Reference is now made to a brief description of the drawings, which are intended to illustrate the sports training apparatus and methods of use herein. The drawings and detailed description which follow are intended to be merely illustrative and are not intended to limit the scope of the invention as set forth in the appended claims.
In certain embodiments, the straps 2 are made of nylon, however other flexible, sturdy material such as rope, canvas or other materials may be used. In the embodiment of
In a preferred embodiment, the sports apparatus shown in
Certain embodiments include an elastic connector 30 shown in
In another embodiment, shown in
Methods for training an athlete include providing an athletic training apparatus having a substantially resilient elongated arm support and a plurality of straps each coupled to the arm support on a first end and removably and adjustably coupled to the arm support on a second end. The elongated arm support 12 is placed against the athlete's chest at a first position proper for a first athletic technique, as best seen in
Another embodiment of a method of use further includes the steps of removing the second ends of each strap from the arm support and repositioning the elongated arm support against the athlete's chest at a second position proper for a second athletic technique. The athlete's arms lie over the support at the proper second angle away from the chest. The straps are then brought under the athlete's arms and around the shoulders. The second end of each strap is removably coupled to the arm support. Certain embodiments of the method further include the step of training the athlete on the proper form of the second athletic technique.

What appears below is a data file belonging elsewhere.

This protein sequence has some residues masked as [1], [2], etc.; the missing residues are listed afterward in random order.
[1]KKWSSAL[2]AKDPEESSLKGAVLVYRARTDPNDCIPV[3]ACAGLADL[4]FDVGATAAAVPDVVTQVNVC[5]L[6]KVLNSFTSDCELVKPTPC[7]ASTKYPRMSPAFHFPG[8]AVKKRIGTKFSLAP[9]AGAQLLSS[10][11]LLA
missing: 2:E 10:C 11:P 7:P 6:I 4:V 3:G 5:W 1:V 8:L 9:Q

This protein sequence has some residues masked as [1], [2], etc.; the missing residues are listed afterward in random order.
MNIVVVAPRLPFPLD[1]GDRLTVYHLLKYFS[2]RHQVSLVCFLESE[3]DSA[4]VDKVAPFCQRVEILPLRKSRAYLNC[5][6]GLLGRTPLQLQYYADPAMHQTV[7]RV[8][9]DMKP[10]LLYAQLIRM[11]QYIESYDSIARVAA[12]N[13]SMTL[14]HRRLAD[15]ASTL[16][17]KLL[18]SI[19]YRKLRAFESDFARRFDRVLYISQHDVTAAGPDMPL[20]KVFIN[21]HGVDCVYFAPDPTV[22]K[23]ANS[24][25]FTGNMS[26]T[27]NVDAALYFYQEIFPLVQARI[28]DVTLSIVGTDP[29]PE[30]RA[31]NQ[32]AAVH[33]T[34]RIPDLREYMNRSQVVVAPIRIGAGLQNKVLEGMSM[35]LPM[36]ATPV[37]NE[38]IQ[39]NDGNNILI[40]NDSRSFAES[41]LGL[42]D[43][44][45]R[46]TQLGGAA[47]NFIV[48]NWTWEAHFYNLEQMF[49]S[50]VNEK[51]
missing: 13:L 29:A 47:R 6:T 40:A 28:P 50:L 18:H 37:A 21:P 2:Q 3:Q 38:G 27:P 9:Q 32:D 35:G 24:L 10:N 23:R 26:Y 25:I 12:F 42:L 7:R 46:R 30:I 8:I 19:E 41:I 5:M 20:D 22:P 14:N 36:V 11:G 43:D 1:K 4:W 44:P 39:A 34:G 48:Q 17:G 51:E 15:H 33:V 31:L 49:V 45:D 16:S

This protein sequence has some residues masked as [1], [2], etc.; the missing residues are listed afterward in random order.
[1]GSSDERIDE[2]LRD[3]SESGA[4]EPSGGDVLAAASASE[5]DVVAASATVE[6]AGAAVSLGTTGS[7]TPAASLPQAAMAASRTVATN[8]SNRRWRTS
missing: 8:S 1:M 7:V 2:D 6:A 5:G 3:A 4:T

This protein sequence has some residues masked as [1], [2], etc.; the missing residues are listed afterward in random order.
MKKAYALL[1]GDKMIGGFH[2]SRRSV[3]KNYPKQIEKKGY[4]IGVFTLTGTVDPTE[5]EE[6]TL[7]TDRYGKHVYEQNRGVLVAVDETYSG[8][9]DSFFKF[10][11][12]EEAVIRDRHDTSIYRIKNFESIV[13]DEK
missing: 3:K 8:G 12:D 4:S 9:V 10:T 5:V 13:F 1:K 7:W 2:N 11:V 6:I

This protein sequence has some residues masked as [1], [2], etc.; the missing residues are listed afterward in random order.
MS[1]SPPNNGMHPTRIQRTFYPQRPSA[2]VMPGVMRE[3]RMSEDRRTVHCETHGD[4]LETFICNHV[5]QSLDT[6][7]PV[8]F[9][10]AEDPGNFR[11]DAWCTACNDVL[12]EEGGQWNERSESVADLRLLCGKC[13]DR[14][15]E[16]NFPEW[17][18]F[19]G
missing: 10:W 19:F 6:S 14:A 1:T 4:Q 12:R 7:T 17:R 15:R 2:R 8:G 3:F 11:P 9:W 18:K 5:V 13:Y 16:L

These methods allow the athlete to be trained in a variety of athletic techniques by adjusting the position of the arm support 12 up, or higher into the arm pit, thus increasing the angle 40 of the arm to the torso, as shown in
While particular devices and methods have been described for using a sports training apparatus, once this description is known, it will be apparent to those of ordinary skill in the art that other embodiments and alternative steps are also possible without departing from the spirit and scope of the invention. Moreover, it will be apparent that certain features of each embodiment as well as features disclosed in each reference incorporated herein, can be used in combination with devices illustrated in other embodiments. Accordingly, the above description should be construed as illustrative, and not in a limiting sense, the scope of the invention being defined by the following claims.
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|U.S. Classification||473/422, 482/74|
|Mar 11, 2008||AS||Assignment|
Owner name: 241 SPORTS HOLDINGS INTERNATIONAL, LLC, CALIFORNIA
Free format text: ASSIGNMENT OF ASSIGNORS INTEREST;ASSIGNOR:SEALY, MICHAEL A;REEL/FRAME:020638/0246
Effective date: 20080228
|Oct 14, 2010||FPAY||Fee payment|
Year of fee payment: 4
|Oct 15, 2014||FPAY||Fee payment|
Year of fee payment: 8